Anyone know the latest on the Ceres Nanotrap

Medical topics with questions, information and discussion related to Lyme disease and other tick-borne diseases.
duncan
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Re: Anyone know the latest on the Ceres Nanotrap

Post by duncan » Sat 5 Nov 2016 20:56

Henry, you have a faculty for non-sequiturs.

Let me share something with you. I have communicated with research leaders from both sides of the Lyme debate. I've talked to many patients as well. Clinicians, too. Yet I think the single greatest influence, in terms of convincing me I have Lyme and other TBD's, are the writings, and the PR shenanigans - and gross mischaracterizations of the Borrelia patient community - generated by many of the same people who have churned out the dogma to which you appear so devoted.

Yes, Henry, it's your buddies and their ilk, that have swayed me. :D

Henry
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Re: Anyone know the latest on the Ceres Nanotrap

Post by Henry » Sat 5 Nov 2016 21:30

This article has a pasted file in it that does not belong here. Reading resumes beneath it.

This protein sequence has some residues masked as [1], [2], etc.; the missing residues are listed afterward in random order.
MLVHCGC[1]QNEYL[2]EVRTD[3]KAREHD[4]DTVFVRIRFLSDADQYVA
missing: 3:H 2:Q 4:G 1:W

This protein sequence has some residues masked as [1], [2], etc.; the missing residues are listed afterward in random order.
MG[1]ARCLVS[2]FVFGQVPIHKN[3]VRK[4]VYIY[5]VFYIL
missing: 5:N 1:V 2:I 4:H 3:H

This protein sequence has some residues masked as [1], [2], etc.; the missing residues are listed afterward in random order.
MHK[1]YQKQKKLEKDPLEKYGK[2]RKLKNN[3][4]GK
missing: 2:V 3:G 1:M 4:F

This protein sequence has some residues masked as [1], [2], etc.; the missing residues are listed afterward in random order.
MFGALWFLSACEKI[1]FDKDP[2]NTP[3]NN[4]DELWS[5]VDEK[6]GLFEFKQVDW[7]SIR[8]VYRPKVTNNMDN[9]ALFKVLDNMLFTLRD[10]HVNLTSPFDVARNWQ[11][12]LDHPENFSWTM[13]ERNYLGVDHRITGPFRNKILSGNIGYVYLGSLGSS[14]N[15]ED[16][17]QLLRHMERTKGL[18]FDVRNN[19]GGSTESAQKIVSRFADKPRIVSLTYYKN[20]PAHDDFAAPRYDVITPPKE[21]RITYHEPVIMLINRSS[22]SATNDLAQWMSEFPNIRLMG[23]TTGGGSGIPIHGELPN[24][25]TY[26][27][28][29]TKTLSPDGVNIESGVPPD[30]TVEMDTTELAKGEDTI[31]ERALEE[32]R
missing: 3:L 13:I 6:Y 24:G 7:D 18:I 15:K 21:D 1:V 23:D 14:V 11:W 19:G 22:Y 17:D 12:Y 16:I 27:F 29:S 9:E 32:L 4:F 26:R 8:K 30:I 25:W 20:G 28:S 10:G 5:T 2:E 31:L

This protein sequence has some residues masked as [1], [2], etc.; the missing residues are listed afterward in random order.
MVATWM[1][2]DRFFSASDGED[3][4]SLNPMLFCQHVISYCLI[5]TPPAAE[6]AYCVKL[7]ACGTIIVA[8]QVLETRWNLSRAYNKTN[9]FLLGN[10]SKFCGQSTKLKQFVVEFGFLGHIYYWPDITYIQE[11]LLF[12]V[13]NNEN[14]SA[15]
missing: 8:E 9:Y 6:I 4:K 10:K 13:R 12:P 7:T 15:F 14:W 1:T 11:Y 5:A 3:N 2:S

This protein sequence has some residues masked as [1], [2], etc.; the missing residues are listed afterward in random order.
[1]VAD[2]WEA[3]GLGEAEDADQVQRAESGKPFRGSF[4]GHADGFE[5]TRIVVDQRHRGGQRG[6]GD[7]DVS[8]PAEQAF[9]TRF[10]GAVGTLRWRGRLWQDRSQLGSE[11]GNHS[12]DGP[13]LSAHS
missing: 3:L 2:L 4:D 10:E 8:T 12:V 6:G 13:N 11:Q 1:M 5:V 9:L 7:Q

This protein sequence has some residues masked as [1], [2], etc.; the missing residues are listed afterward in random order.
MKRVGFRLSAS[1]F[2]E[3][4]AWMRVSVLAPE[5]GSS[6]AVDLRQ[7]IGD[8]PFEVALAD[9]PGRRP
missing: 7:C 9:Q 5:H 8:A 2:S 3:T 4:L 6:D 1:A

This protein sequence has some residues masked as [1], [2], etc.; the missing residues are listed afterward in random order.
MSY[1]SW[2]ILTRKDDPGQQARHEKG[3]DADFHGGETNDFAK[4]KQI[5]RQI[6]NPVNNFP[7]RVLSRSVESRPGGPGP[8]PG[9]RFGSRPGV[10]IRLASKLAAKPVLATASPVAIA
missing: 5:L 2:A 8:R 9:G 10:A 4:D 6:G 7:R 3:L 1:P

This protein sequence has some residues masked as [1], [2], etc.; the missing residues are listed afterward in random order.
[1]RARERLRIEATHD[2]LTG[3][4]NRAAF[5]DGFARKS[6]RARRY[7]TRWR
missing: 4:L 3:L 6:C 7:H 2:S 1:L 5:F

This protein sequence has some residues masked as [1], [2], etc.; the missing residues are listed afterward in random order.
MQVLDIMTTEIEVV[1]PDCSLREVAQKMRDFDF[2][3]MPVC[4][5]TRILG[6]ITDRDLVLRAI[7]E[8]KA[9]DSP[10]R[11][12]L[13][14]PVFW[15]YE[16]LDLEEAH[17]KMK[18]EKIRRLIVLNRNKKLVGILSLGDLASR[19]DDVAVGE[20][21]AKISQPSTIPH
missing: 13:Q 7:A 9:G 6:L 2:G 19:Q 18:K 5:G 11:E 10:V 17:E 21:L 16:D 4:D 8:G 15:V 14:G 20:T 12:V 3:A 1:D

Then you must know what to do about it.

duncan
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Re: Anyone know the latest on the Ceres Nanotrap

Post by duncan » Sat 5 Nov 2016 22:03

Well, I have some ideas. A big one early on would entail firing a whole lot of people in some cushy govt gigs and high-profile university slots - only I suppose tenure would get in the way a bit.

Henry
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Re: Anyone know the latest on the Ceres Nanotrap

Post by Henry » Sat 5 Nov 2016 23:55

Duncan: That would be a childish reaction, unlikely to help anyone. Maybe we have a communication problem. If you have been listening carefully to what all the people you mentioned had to say -- especially the patients-- then you should have acquired some wisdom that would be most helpful to people like you. I assume someone like you, who strongly advocates that we listen to the patients, must have done a significant amount of listening. I assume you don't have a Lyme related hearing problem. So, based on what you've heard, you should be in a good position to tell us how to determine-- for sure -- that you really have Lyme disease, and not some other medical condition with similar symptoms. You ought to have gathered relevant information in that regard with all the listening you've done. So, tell us.

duncan
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Re: Anyone know the latest on the Ceres Nanotrap

Post by duncan » Sun 6 Nov 2016 0:26